Materials Engineering Department

Degree Name

BS in Materials Engineering




Linda Vanasupa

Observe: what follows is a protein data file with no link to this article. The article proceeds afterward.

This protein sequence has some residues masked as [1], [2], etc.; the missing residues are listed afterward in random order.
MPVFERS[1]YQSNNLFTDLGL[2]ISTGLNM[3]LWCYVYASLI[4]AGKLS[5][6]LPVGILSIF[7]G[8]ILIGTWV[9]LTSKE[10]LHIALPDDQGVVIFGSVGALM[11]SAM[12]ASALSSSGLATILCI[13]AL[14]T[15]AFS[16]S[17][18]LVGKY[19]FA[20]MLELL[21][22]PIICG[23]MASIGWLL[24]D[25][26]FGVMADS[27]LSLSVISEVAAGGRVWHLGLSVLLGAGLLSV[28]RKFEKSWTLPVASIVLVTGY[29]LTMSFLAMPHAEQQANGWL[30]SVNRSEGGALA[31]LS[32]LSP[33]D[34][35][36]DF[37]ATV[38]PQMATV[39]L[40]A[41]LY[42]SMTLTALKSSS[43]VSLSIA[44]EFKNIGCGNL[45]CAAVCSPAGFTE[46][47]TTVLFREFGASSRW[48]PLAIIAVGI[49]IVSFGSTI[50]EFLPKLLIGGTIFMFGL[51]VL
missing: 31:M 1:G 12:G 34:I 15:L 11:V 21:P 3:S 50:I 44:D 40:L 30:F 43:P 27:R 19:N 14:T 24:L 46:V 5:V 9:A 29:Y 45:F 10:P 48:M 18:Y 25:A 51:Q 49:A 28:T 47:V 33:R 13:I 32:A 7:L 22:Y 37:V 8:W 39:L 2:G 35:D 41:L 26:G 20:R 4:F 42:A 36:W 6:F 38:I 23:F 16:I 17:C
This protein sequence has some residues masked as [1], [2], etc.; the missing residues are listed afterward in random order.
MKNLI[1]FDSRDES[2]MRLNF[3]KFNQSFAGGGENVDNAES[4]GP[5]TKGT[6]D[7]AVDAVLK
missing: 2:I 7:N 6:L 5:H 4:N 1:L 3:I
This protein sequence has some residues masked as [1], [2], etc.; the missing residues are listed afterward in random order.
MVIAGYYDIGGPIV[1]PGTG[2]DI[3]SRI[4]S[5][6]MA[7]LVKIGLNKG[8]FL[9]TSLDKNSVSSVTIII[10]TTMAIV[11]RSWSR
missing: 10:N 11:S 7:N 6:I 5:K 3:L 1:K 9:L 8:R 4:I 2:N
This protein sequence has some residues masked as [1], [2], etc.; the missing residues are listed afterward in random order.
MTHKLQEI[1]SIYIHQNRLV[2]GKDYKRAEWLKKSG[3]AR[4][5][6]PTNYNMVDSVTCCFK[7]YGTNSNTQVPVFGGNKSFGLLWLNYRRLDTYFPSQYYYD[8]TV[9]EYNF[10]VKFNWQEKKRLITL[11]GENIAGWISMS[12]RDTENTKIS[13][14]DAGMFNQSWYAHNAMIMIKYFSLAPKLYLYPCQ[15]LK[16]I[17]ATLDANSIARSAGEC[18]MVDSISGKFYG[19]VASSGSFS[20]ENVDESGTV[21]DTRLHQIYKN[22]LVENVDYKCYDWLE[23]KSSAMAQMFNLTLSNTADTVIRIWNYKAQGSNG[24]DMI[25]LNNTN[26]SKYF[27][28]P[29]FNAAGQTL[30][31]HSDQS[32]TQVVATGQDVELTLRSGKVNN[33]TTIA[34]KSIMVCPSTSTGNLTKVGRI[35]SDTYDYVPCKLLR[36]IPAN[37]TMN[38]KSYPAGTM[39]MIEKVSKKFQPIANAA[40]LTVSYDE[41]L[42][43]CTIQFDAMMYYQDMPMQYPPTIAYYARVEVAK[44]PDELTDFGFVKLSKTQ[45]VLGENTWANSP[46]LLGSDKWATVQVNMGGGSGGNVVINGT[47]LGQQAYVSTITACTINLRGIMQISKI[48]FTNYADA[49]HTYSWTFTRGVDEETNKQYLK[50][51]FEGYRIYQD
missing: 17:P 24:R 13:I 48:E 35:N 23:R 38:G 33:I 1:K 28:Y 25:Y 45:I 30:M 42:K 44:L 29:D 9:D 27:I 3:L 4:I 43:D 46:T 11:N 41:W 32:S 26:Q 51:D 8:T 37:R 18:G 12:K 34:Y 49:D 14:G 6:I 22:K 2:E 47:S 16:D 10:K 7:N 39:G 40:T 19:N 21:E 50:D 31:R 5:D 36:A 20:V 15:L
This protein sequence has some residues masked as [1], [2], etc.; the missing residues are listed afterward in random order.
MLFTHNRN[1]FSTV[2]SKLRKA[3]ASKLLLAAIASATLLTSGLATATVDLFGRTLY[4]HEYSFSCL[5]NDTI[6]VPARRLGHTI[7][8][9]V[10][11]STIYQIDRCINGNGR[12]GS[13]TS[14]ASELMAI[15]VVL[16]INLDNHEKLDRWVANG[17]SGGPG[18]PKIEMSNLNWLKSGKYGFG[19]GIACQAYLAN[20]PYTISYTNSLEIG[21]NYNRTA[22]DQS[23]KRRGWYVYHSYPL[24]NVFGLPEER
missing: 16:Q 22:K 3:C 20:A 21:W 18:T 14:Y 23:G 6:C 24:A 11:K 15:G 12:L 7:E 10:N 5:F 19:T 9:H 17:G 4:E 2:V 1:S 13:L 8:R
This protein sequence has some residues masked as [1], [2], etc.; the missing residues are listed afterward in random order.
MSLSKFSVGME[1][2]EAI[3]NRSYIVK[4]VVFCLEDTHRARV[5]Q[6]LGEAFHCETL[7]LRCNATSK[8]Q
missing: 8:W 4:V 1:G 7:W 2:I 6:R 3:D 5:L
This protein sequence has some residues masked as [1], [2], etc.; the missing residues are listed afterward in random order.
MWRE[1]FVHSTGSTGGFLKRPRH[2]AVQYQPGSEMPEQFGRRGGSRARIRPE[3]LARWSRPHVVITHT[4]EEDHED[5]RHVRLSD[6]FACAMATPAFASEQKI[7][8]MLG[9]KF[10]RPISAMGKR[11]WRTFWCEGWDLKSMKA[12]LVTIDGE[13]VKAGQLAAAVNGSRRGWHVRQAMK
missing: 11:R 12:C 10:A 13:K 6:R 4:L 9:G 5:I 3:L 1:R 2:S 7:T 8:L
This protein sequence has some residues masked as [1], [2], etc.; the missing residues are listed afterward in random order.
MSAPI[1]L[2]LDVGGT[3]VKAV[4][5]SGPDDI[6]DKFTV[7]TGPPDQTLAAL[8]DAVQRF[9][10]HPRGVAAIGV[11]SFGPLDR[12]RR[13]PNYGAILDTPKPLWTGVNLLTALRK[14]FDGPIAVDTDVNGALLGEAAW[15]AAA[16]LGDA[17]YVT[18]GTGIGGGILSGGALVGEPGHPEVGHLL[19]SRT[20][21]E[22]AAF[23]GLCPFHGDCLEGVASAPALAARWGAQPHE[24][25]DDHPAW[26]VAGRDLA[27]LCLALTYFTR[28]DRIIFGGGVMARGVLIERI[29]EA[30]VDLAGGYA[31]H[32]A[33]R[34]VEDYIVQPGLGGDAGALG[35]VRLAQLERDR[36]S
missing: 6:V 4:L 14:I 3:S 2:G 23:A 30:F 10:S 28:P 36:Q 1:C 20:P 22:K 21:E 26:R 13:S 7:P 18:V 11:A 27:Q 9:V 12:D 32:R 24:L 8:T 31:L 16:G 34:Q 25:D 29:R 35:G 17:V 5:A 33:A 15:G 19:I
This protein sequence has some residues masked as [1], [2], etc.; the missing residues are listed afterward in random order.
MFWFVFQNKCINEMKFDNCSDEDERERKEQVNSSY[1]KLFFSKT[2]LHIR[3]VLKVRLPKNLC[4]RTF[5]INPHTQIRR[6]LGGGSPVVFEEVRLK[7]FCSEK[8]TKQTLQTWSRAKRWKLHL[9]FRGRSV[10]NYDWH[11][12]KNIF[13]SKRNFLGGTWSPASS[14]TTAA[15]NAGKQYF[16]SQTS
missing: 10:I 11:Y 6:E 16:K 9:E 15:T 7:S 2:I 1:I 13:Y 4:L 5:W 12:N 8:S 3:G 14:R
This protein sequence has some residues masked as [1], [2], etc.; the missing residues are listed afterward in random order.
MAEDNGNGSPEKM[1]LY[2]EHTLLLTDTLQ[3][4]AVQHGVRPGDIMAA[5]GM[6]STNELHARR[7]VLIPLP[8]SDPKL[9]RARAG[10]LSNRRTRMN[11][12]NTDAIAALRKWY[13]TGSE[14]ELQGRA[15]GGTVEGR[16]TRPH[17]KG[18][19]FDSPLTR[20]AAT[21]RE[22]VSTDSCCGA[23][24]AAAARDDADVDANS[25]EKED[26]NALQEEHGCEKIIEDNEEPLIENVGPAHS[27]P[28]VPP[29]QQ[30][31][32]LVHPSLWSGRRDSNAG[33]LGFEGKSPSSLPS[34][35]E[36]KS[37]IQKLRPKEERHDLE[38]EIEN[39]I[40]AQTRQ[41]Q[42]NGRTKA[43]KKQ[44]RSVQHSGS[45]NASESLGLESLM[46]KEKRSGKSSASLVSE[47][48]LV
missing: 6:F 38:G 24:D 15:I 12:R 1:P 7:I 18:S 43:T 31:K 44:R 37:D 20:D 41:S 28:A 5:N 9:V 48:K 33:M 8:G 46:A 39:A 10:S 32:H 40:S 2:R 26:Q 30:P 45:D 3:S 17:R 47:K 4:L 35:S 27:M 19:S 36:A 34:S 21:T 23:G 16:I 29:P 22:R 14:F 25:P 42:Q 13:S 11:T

Printing of conductive ink traditionally uses copper-based ink and was used on high temperature metal substrates due to the high curing and sintering temperature of copper. In this experiment, however, Metalon JS-B25P nano-silver conductive ink was printed using an Epson Stylus C88+ inkjet printer on polyethylene terephthalate (PET) based Novele printing media made for low temperature applications. With silver’s lower sintering temperature, the nano-silver particles in this ink are desired to be able to sinter at a low enough temperature to be used on the PET substrate. The printed ink traces were cured with a temperature-controlled hotplate at 100℃, 120℃, 140℃, and 160℃ for 30 minutes, 60 minutes, 90 minutes, and 120 minutes. The resistivity of these silver ink traces were calculated and compared to the bulk silver resistivity of 1.67x10-8 Ωm to 1.81x10-8 Ωm1, where the ideal resistivity of the silver ink traces would be less than 5 times that of bulk silver. A profilometer was used to measure the thickness of the thin ink film in order to calculate the resistivity. The ideal resistivities were not met, and the resistivity of the sample ink traces ranged from five to ten times the bulk resistivity. No significant statistical difference were observed across the different curing condition groups.